Amazon Web Services Moves Beyond Developer Tools

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The Great Fragmentation: We Are All Weirdos Now

Amazon Web Services is known for many things, but all of those have to do with developer services like cloud computing instances, databases and storage. Lately, however, AWS is slowly getting more into productivity tools that are meant for end users.

Amazon‘s first attempt to get into this market was Amazon Cloud Drive. It launched back in 2011, but while there are no exact numbers about its usage, I doubt all that many consumers ever signed up for it. Now — maybe in the wake of its Fire Phone launch — it feels like the company is starting to reboot its efforts, and it is doing so for enterprise users under the AWS label.

After Cloud Drive, things got pretty quiet in this space for Amazon, but last year, it launched an invite-only beta of Amazon WorkSpaces, a virtual desktop for enterprises that launched to the public in March. With WorkSpaces, an admin still has to go into the AWS Management Console and provision it, but for the user, the experience is pretty straightforward.

That project, of course, was more about virtualization than about an actual web application. With Zocalo, however, Amazon launched a full-featured competitor to Google Drive for Work and Dropbox, complete with a web-based interface. The focus here is still mostly on enterprises, and there is no free tier for consumers (though the regular price of $5 per user/month is extremely aggressive). But once it’s out of preview, it’s hard to imagine that Amazon would only allow businesses to sign up.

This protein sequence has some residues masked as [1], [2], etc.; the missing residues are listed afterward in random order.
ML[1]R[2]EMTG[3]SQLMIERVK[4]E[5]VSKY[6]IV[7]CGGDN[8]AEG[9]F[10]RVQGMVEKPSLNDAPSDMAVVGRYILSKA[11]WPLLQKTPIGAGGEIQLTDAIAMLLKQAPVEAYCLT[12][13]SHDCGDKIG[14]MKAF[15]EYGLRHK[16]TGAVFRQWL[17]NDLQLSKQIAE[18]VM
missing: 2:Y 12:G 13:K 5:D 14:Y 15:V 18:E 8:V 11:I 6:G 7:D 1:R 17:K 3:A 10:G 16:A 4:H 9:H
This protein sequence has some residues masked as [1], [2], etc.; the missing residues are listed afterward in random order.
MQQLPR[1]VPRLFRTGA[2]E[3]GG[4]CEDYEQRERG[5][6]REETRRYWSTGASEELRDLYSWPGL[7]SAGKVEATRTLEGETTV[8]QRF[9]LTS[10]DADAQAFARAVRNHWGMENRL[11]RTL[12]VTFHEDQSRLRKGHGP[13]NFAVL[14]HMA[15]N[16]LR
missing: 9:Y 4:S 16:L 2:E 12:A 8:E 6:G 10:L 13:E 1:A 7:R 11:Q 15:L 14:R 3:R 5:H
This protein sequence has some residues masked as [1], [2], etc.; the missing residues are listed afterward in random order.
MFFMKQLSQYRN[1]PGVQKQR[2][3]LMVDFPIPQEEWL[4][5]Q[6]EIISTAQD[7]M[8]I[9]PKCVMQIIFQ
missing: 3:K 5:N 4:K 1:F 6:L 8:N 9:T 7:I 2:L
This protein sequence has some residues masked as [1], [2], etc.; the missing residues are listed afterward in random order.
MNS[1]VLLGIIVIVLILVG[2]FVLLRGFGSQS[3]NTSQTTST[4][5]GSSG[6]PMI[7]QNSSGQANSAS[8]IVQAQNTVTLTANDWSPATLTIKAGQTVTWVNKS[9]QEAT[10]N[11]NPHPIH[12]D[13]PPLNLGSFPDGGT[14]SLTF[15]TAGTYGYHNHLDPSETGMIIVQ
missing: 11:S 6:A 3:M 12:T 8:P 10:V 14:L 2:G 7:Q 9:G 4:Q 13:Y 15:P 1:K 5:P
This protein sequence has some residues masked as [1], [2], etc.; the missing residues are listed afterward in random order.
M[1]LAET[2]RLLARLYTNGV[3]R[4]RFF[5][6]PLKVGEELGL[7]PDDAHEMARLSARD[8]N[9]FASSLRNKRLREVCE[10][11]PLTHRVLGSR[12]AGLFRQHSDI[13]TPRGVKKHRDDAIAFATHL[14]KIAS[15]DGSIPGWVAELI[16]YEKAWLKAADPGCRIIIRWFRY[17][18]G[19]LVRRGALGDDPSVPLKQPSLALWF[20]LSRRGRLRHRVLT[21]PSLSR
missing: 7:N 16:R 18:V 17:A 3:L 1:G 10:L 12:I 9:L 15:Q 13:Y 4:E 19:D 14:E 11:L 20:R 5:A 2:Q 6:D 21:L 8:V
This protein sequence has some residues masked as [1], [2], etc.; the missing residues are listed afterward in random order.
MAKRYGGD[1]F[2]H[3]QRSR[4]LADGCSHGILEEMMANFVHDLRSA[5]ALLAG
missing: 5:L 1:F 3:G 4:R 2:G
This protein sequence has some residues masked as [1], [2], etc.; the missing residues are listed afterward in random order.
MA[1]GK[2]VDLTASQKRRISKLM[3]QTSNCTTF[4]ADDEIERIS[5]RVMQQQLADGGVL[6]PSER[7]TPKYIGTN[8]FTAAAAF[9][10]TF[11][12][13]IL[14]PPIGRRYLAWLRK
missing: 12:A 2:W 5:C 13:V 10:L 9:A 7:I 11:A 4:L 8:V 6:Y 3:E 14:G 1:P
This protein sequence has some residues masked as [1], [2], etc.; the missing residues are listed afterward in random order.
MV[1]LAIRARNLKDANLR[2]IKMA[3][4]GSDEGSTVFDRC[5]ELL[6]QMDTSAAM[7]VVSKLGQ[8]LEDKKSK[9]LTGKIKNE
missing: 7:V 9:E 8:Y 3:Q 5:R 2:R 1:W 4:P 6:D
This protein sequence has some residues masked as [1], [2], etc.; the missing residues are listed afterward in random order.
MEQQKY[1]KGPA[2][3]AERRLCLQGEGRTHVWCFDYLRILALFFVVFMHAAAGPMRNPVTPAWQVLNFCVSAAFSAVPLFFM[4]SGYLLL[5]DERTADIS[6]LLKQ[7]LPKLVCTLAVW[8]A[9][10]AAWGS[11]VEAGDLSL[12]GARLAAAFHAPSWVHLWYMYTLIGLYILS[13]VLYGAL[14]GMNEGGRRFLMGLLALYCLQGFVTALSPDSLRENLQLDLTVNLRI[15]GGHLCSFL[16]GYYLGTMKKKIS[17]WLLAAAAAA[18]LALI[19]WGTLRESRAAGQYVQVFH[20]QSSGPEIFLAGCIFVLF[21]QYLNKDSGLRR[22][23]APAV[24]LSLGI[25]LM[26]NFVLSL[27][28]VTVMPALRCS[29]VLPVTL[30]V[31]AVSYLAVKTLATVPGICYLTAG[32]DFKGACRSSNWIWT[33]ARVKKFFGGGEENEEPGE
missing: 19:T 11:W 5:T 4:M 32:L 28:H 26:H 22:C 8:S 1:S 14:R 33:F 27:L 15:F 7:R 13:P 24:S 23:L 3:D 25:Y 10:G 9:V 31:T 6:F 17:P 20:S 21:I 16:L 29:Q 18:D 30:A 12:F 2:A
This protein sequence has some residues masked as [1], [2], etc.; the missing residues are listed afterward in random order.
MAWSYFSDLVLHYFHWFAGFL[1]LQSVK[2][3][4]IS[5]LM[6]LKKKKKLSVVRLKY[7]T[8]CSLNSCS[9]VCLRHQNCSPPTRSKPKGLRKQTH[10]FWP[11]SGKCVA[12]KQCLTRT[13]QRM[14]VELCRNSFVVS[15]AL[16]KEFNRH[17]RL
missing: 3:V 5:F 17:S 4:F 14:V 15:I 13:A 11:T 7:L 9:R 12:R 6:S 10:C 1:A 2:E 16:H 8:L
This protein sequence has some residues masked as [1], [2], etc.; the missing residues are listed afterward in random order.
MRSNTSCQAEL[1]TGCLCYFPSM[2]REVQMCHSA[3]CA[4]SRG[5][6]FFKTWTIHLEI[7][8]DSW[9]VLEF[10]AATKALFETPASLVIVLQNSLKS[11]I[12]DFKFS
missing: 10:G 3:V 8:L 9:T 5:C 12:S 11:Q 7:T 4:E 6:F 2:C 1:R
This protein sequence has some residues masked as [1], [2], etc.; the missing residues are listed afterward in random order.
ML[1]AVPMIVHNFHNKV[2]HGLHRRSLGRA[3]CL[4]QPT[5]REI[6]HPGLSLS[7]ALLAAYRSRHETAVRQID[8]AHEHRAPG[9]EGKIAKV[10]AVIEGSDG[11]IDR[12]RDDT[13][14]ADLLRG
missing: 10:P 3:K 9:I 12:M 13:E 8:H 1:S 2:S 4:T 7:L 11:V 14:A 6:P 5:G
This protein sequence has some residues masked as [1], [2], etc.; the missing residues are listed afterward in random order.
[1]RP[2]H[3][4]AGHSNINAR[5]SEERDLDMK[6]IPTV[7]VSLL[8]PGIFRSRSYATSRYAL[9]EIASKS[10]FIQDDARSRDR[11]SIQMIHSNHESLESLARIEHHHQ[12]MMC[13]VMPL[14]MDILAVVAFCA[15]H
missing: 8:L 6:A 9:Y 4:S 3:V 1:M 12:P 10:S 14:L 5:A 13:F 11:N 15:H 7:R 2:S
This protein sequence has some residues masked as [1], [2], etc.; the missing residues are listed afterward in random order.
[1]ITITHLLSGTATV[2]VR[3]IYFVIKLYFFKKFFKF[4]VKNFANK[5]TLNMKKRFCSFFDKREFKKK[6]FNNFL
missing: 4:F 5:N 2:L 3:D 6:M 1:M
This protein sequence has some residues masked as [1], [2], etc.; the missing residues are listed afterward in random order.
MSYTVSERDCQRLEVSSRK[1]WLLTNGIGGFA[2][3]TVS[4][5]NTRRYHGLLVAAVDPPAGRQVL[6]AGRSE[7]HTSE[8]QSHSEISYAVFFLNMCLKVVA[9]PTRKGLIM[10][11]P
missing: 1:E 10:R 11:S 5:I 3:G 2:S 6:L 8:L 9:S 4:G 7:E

While Amazon itself has long offered some kinds of web apps for its e-book and music service, for example (and one could probably argue that Amazon.com is also a web app), Zocalo is a step in a very new direction for AWS. It’s also one that startups should be worried about. Dropbox started out on AWS, for example. But what if Amazon now wants a piece of this market for itself, too?

With Fire OS, the company has shown that it can do design and it’s probably no coincidence that Zocalo takes some of its design queues from Fire OS.

While it isn’t for consumers, AWS’s new mobile app analytics service similarly puts Amazon into competition with other Analytics services that were likely built on top of its architecture. Its feature set doesn’t seem to be quite on par with the likes of Flurry’s analytics service just yet, but it has a pretty generous free allowance and may just be enough for many developers.

At this point, AWS offers pretty much everything developers need to build their applications, whether that’s for mobile or web apps. While it continues to roll out new features for its services at a rapid clip, most of them are now very incremental updates. It makes sense that the company is looking at how it can expand AWS into new areas (or at least new for Amazon), and many of those involve going beyond developer services and APIs.

Amazon is nothing if not a very ambitious company and that’s on display right now with the launch of the Fire Phone and these new web services. That may irk some of its competitors in these spaces, but that’s probably not something Amazon is all that worried about.